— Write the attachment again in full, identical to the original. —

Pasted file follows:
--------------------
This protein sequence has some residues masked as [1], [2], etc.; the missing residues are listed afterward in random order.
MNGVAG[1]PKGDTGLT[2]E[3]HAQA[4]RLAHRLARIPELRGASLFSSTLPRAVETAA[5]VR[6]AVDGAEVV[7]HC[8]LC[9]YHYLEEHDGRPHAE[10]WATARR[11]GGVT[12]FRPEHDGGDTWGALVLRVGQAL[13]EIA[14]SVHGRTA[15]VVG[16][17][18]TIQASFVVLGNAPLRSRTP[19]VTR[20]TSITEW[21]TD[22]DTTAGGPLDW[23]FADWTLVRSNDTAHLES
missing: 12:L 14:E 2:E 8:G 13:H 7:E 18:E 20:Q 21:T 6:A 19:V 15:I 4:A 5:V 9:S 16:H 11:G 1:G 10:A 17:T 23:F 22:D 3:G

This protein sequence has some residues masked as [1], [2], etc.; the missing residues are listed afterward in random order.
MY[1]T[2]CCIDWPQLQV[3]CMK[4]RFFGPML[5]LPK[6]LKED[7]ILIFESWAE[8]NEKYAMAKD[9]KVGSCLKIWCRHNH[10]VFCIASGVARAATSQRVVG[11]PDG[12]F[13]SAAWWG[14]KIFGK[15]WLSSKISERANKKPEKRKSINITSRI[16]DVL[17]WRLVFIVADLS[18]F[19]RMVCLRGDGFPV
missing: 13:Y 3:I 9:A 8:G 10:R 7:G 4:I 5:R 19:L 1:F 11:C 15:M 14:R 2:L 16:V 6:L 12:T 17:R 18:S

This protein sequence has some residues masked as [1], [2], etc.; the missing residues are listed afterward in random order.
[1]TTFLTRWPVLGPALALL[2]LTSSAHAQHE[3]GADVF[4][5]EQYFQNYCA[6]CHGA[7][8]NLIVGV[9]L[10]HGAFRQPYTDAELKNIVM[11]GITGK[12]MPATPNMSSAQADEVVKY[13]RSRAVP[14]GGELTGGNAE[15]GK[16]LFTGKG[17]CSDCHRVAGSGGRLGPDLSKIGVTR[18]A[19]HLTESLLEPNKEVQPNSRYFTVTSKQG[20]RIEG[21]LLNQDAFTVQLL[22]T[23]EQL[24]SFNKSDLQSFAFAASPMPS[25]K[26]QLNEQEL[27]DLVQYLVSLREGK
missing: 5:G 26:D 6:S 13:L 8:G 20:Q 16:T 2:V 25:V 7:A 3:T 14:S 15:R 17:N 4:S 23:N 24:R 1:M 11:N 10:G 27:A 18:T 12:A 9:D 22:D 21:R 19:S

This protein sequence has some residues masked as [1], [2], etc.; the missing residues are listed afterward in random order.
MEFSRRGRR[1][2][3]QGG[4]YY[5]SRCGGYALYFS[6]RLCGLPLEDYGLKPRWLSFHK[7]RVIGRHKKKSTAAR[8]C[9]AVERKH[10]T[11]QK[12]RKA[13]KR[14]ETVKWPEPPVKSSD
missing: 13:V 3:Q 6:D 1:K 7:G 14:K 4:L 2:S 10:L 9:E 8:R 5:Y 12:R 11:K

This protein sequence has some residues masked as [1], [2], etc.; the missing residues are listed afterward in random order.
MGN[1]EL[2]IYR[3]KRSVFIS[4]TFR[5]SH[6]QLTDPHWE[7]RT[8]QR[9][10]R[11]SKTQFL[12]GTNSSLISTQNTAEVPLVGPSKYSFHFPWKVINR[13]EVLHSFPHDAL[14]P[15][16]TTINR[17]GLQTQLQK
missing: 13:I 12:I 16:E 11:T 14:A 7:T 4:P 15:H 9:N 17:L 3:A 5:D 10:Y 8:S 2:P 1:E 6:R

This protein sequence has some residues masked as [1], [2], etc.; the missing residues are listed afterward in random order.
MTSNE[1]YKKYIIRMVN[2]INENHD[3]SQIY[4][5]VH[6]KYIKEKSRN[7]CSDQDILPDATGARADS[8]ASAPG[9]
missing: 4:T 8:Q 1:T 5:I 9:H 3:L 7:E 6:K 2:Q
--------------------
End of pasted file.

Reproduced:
This protein sequence has some residues masked as [1], [2], etc.; the missing residues are listed afterward in random order.
MNGVAG[1]PKGDTGLT[2]E[3]HAQA[4]RLAHRLARIPELRGASLFSSTLPRAVETAA[5]VR[6]AVDGAEVV[7]HC[8]LC[9]YHYLEEHDGRPHAE[10]WATARR[11]GGVT[12]FRPEHDGGDTWGALVLRVGQAL[13]EIA[14]SVHGRTA[15]VVG[16][17][18]TIQASFVVLGNAPLRSRTP[19]VTR[20]TSITEW[21]TD[22]DTTAGGPLDW[23]FADWTLVRSNDTAHLES
missing: 12:L 14:E 2:E 8:G 13:H 7:E 18:E 20:Q 21:T 6:A 19:V 15:I 4:A 5:V 9:S 16:H 11:G 1:G 10:A 17:T 23:F 22:D 3:G

This protein sequence has some residues masked as [1], [2], etc.; the missing residues are listed afterward in random order.
MY[1]T[2]CCIDWPQLQV[3]CMK[4]RFFGPML[5]LPK[6]LKED[7]ILIFESWAE[8]NEKYAMAKD[9]KVGSCLKIWCRHNH[10]VFCIASGVARAATSQRVVG[11]PDG[12]F[13]SAAWWG[14]KIFGK[15]WLSSKISERANKKPEKRKSINITSRI[16]DVL[17]WRLVFIVADLS[18]F[19]RMVCLRGDGFPV
missing: 13:Y 3:I 9:A 8:G 10:R 7:G 4:I 5:R 19:L 1:F 11:C 15:M 14:R 2:L 16:V 6:L 12:T 17:R 18:S

This protein sequence has some residues masked as [1], [2], etc.; the missing residues are listed afterward in random order.
[1]TTFLTRWPVLGPALALL[2]LTSSAHAQHE[3]GADVF[4][5]EQYFQNYCA[6]CHGA[7][8]NLIVGV[9]L[10]HGAFRQPYTDAELKNIVM[11]GITGK[12]MPATPNMSSAQADEVVKY[13]RSRAVP[14]GGELTGGNAE[15]GK[16]LFTGKG[17]CSDCHRVAGSGGRLGPDLSKIGVTR[18]A[19]HLTESLLEPNKEVQPNSRYFTVTSKQG[20]RIEG[21]LLNQDAFTVQLL[22]T[23]EQL[24]SFNKSDLQSFAFAASPMPS[25]K[26]QLNEQEL[27]DLVQYLVSLREGK
missing: 5:G 26:D 6:S 13:L 8:G 20:Q 16:T 2:V 25:V 7:A 3:T 14:S 15:R 17:N 4:S 23:N 24:R 1:M 11:N 10:G 27:A 18:T 12:A 9:D 22:D 21:R 19:S

This protein sequence has some residues masked as [1], [2], etc.; the missing residues are listed afterward in random order.
MEFSRRGRR[1][2][3]QGG[4]YY[5]SRCGGYALYFS[6]RLCGLPLEDYGLKPRWLSFHK[7]RVIGRHKKKSTAAR[8]C[9]AVERKH[10]T[11]QK[12]RKA[13]KR[14]ETVKWPEPPVKSSD
missing: 13:V 3:Q 6:D 1:K 7:G 14:K 4:L 2:S 10:L 9:E 8:R 5:Y 12:R 11:K

This protein sequence has some residues masked as [1], [2], etc.; the missing residues are listed afterward in random order.
MGN[1]EL[2]IYR[3]KRSVFIS[4]TFR[5]SH[6]QLTDPHWE[7]RT[8]QR[9][10]R[11]SKTQFL[12]GTNSSLISTQNTAEVPLVGPSKYSFHFPWKVINR[13]EVLHSFPHDAL[14]P[15][16]TTINR[17]GLQTQLQK
missing: 13:I 12:I 16:E 11:T 14:A 7:T 4:P 15:H 9:N 17:L 3:A 5:D 10:Y 8:S 2:P 1:E 6:R

This protein sequence has some residues masked as [1], [2], etc.; the missing residues are listed afterward in random order.
MTSNE[1]YKKYIIRMVN[2]INENHD[3]SQIY[4][5]VH[6]KYIKEKSRN[7]CSDQDILPDATGARADS[8]ASAPG[9]
missing: 4:T 8:Q 1:T 5:I 9:H 3:L 7:E 6:K 2:Q